So this post comes from a discussion I had with the guy who owns the main village boutique and some other villagers.
According to the American Heritage Dictionary
A Village is
“A small group of dwellings in a rural area, usually ranking in size between a hamlet and a town. In some U.S. states, an incorporated community smaller in population than a town. The inhabitants of a village; villagers. A group of bird or animal habitations suggesting a village”
A City is
“A city is a town of significant size or an urban area with self-government. (noun) An example of a city is [Chicago or Boston].”
I was complaining about the lack of bread in my village. We never have village bread regularly, and I really enjoy village bread. If I could eat it every day I could. I was saying how frustrating it can be living in a village without many resources or services. This is how the dialogue went.
(For the purposes of this entry and for safety and security reasons my village will be called Southfield and other Detroit suburbs will be used to describe neighboring villages).
Sara: No village bread again?!? Don’t they know that if they had it every day I would buy it.
Issouf: Yeah, Sara, we know
Sara: I mean, in the next village over they always have bread even when it’s not market day.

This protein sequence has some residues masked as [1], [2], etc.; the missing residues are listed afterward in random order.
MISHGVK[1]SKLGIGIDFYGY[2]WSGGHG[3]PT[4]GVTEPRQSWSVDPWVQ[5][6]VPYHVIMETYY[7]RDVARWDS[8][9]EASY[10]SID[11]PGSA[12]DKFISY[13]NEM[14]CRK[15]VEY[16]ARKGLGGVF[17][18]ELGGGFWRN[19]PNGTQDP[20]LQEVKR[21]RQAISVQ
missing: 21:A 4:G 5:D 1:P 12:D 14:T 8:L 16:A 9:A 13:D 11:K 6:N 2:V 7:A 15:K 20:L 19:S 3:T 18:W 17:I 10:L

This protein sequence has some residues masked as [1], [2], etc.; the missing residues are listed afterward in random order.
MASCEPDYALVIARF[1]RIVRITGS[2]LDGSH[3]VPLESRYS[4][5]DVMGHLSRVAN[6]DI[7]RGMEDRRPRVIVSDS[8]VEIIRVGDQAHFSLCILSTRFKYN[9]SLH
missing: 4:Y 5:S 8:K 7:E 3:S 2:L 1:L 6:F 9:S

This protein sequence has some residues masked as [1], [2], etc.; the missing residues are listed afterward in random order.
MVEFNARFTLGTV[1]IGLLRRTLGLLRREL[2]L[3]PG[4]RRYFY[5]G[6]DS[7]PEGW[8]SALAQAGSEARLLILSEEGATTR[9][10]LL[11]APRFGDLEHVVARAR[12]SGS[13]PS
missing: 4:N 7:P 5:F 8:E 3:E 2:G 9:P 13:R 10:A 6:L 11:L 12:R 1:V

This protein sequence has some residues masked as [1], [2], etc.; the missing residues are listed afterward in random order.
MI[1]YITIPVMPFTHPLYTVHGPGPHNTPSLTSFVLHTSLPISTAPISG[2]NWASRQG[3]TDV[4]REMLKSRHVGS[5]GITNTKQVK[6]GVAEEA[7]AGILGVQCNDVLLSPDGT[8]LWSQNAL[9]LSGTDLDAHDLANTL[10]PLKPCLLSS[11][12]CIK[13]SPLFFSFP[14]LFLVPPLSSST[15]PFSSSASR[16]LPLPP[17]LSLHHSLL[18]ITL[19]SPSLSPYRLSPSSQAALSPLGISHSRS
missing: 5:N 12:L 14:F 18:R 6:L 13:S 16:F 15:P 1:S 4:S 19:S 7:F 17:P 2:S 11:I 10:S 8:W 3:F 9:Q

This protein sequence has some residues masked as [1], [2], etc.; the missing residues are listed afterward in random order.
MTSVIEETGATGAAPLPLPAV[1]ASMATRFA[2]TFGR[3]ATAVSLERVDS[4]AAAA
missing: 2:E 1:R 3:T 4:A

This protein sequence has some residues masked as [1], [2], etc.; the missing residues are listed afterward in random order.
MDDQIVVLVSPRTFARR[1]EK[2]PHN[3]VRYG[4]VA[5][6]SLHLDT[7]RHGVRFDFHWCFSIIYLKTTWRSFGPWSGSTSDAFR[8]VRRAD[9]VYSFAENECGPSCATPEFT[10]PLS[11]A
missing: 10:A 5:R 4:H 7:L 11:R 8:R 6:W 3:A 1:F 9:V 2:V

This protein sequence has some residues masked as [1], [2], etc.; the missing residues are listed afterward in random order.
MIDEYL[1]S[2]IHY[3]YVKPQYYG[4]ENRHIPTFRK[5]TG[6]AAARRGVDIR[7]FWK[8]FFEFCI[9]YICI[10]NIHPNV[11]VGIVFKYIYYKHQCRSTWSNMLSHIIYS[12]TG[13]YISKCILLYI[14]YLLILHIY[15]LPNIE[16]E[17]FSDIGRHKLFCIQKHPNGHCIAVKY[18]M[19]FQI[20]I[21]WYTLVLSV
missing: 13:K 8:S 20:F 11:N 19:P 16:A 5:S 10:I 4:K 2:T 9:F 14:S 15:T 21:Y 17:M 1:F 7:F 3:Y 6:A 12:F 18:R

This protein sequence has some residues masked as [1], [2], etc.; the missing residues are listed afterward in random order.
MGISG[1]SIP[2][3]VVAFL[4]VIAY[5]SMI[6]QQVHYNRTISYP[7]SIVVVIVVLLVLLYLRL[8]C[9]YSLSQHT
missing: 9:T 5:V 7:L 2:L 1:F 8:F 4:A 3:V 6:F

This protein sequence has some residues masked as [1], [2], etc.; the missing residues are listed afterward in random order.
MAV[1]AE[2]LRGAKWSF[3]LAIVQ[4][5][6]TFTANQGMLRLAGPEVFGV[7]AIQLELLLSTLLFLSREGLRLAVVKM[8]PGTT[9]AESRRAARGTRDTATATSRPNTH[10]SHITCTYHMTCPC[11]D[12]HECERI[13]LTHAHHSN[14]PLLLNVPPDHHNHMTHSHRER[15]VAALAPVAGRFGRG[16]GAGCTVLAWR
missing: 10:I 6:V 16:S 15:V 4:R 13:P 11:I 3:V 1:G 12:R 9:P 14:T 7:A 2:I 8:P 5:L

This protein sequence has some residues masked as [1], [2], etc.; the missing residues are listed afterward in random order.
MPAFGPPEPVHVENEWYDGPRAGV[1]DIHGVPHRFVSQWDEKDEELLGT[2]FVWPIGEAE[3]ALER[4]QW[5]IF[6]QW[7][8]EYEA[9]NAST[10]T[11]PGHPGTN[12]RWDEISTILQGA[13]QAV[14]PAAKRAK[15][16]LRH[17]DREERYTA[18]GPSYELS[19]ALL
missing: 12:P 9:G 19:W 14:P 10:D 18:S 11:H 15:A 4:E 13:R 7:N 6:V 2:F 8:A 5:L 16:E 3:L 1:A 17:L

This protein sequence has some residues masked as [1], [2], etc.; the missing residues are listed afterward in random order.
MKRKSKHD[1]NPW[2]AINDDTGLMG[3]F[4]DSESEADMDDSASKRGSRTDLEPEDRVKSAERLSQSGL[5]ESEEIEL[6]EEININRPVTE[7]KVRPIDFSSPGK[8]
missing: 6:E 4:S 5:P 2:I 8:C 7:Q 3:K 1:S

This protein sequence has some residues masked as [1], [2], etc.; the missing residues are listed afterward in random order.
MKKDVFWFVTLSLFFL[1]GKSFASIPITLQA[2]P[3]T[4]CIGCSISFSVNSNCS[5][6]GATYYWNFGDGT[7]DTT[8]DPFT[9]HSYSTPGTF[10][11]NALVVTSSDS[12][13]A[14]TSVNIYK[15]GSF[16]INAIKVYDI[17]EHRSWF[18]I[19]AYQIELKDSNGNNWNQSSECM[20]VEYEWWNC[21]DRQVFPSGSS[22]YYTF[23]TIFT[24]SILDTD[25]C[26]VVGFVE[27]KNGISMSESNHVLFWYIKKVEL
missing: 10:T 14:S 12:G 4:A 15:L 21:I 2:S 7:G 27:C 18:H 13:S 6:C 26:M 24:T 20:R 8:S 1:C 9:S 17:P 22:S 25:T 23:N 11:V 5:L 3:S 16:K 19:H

Issouf: Yeah, Sara, we know, but Southfield is a ville (city,) not a village
Sara: No it’s not. There’s no electricity here, no running water, no internet, no vegetables, no regular supply of milk, no yogurt, you’re out of chicken spam, need I say more?
Issouf: But Southfield is a ville. We have a mayor’s office, a prefecture, a health clinic, a, CEG (middle school,) two primary schools, 4 mosques and two churches.
Sara: But Royal Oak (the village 5k away) has electricity, they have a real market, they have two CEGs, one private and one public. They’re closer to a ville than Southfield is, but it’s still a village. Even Berkley has a real market every three days and they have a caisse populaire (local village credit union). The regional capital is definitely a ville, they have cyber cafes, good restaurants, electricity, running water, and the like. The provincial capitals are like big villages. They only have markets every three days, and most of them don’t have cyber cafes
Issouf: But Southfield will be getting electricity soon! It’s on its way to becoming a ville
Sara: Ah Bon. Until I see the wires in the ground I won’t believe it. Southfield is a village. And if it were a ville, we would have fresh bread every day… *le sigh*
By all technical definitions my current area of habitation is a village. No doubt about it. Other volunteers live in regional or provincial capitals with running water, internet, and electricity (Posh Corps ;-)). I love my village. I love how close-knit it is. And as of right now, je préfère la vie au village